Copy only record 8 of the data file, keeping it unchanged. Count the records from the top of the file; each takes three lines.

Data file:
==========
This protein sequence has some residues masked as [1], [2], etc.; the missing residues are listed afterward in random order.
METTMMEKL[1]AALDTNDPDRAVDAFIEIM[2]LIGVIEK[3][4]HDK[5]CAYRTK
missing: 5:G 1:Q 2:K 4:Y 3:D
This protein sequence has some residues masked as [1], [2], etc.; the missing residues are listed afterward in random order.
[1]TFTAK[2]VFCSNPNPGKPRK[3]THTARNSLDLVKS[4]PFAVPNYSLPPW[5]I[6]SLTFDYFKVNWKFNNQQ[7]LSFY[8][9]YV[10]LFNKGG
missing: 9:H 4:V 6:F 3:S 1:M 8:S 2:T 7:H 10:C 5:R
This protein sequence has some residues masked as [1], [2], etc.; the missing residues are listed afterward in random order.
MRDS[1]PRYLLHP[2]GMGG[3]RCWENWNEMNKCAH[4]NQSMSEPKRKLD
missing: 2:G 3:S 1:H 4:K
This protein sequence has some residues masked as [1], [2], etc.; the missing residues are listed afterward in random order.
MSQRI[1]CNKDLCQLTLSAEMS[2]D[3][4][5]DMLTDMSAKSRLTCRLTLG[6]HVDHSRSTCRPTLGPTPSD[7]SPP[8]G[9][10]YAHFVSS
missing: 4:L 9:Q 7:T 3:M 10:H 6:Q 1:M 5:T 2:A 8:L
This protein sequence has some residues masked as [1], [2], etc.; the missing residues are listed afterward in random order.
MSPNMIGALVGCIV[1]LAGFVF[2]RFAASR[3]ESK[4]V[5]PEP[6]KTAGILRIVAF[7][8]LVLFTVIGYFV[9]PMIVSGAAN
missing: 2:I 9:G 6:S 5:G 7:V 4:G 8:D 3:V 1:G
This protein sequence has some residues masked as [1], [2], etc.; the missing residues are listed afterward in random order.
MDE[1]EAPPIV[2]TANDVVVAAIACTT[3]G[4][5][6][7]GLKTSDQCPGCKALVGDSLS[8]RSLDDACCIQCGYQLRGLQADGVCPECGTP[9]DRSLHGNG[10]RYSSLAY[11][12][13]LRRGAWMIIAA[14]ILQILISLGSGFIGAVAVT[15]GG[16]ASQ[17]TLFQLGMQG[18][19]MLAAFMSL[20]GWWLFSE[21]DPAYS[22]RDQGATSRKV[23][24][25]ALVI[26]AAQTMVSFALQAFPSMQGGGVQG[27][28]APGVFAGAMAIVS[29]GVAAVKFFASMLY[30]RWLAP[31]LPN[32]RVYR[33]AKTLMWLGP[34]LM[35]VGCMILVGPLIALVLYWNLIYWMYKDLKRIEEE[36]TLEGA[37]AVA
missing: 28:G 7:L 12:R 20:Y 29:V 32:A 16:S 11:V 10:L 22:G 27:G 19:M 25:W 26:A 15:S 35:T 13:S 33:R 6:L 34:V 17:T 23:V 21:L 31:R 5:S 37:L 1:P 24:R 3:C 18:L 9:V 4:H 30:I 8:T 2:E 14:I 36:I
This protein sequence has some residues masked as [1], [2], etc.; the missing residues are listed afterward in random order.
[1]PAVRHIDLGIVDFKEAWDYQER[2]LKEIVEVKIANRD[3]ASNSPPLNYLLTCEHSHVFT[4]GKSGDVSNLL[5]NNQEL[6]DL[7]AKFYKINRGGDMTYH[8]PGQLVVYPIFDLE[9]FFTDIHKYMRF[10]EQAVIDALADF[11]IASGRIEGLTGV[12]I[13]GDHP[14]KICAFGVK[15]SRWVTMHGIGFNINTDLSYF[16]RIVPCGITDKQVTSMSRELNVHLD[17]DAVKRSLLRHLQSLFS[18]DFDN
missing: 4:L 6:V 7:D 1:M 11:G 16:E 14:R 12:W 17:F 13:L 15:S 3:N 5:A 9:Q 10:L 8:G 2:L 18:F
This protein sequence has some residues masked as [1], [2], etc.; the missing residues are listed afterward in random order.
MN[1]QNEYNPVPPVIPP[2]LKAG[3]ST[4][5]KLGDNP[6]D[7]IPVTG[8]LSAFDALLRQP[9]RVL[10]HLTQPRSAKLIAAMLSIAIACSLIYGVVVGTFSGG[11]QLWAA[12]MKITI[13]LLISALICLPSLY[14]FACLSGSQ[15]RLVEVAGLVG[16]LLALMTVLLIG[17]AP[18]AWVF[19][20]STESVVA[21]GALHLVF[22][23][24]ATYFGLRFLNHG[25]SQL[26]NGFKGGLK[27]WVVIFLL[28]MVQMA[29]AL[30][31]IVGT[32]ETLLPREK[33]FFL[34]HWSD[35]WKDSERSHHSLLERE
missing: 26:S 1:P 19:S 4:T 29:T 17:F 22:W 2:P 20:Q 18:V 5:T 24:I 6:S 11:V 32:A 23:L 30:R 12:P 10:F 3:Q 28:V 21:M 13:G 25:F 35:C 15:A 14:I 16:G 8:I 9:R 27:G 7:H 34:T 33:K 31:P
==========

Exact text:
This protein sequence has some residues masked as [1], [2], etc.; the missing residues are listed afterward in random order.
MN[1]QNEYNPVPPVIPP[2]LKAG[3]ST[4][5]KLGDNP[6]D[7]IPVTG[8]LSAFDALLRQP[9]RVL[10]HLTQPRSAKLIAAMLSIAIACSLIYGVVVGTFSGG[11]QLWAA[12]MKITI[13]LLISALICLPSLY[14]FACLSGSQ[15]RLVEVAGLVG[16]LLALMTVLLIG[17]AP[18]AWVF[19][20]STESVVA[21]GALHLVF[22][23][24]ATYFGLRFLNHG[25]SQL[26]NGFKGGLK[27]WVVIFLL[28]MVQMA[29]AL[30][31]IVGT[32]ETLLPREK[33]FFL[34]HWSD[35]WKDSERSHHSLLERE
missing: 26:S 1:P 19:S 4:T 29:T 17:F 22:W 2:P 20:Q 18:V 5:T 24:I 6:S 11:V 32:A 23:L 30:R 12:P 10:F 3:Q 28:V 21:M 13:G 25:F 35:C 15:A 14:I 16:G 8:I 9:R 27:G 7:H 34:T 33:K 31:P